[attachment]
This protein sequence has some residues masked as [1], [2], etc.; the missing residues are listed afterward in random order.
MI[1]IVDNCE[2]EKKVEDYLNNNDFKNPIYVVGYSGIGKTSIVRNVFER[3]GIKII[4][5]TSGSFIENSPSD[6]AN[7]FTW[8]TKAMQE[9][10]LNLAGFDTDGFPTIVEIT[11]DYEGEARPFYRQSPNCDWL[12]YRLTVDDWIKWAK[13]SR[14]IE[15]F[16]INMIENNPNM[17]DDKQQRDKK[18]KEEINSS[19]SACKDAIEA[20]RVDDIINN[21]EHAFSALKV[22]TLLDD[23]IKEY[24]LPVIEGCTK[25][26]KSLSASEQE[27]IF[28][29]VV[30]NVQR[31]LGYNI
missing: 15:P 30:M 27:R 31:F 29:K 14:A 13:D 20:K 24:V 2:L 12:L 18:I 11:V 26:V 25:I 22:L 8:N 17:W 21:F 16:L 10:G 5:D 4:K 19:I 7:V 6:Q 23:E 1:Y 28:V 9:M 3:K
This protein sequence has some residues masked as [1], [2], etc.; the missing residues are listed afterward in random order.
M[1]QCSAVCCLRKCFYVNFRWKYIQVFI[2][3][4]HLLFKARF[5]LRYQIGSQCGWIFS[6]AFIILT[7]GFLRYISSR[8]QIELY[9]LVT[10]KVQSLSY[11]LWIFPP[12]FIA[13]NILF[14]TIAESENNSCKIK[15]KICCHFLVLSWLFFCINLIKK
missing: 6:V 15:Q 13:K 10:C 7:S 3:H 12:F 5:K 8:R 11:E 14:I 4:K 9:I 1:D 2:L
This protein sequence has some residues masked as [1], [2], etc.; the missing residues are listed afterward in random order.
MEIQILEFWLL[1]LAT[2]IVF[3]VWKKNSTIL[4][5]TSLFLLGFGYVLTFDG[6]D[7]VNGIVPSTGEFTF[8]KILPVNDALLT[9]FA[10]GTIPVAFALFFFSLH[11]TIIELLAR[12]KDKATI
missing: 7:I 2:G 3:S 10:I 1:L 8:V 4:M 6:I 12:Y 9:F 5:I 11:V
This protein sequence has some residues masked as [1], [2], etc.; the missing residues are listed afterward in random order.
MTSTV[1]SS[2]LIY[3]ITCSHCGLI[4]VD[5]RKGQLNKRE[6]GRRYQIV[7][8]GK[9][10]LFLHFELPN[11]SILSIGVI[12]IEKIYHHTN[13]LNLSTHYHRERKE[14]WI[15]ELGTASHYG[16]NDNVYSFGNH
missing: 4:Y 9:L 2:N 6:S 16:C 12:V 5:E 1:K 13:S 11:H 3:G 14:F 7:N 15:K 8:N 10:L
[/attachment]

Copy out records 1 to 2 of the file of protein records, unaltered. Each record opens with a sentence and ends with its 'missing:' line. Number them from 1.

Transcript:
This protein sequence has some residues masked as [1], [2], etc.; the missing residues are listed afterward in random order.
MI[1]IVDNCE[2]EKKVEDYLNNNDFKNPIYVVGYSGIGKTSIVRNVFER[3]GIKII[4][5]TSGSFIENSPSD[6]AN[7]FTW[8]TKAMQE[9][10]LNLAGFDTDGFPTIVEIT[11]DYEGEARPFYRQSPNCDWL[12]YRLTVDDWIKWAK[13]SR[14]IE[15]F[16]INMIENNPNM[17]DDKQQRDKK[18]KEEINSS[19]SACKDAIEA[20]RVDDIINN[21]EHAFSALKV[22]TLLDD[23]IKEY[24]LPVIEGCTK[25][26]KSLSASEQE[27]IF[28][29]VV[30]NVQR[31]LGYNI
missing: 15:P 30:M 27:R 31:F 29:K 14:A 13:D 20:K 24:V 2:L 12:L 18:I 11:V 26:V 25:I 22:L 8:N 17:W 21:F 16:L 10:G 5:D 4:K 19:I 7:V 6:Q 23:E 1:Y 28:V 9:M 3:K
This protein sequence has some residues masked as [1], [2], etc.; the missing residues are listed afterward in random order.
M[1]QCSAVCCLRKCFYVNFRWKYIQVFI[2][3][4]HLLFKARF[5]LRYQIGSQCGWIFS[6]AFIILT[7]GFLRYISSR[8]QIELY[9]LVT[10]KVQSLSY[11]LWIFPP[12]FIA[13]NILF[14]TIAESENNSCKIK[15]KICCHFLVLSWLFFCINLIKK
missing: 6:V 15:Q 13:K 10:C 7:S 3:H 12:F 5:K 8:R 11:E 14:I 4:K 9:I 1:D 2:L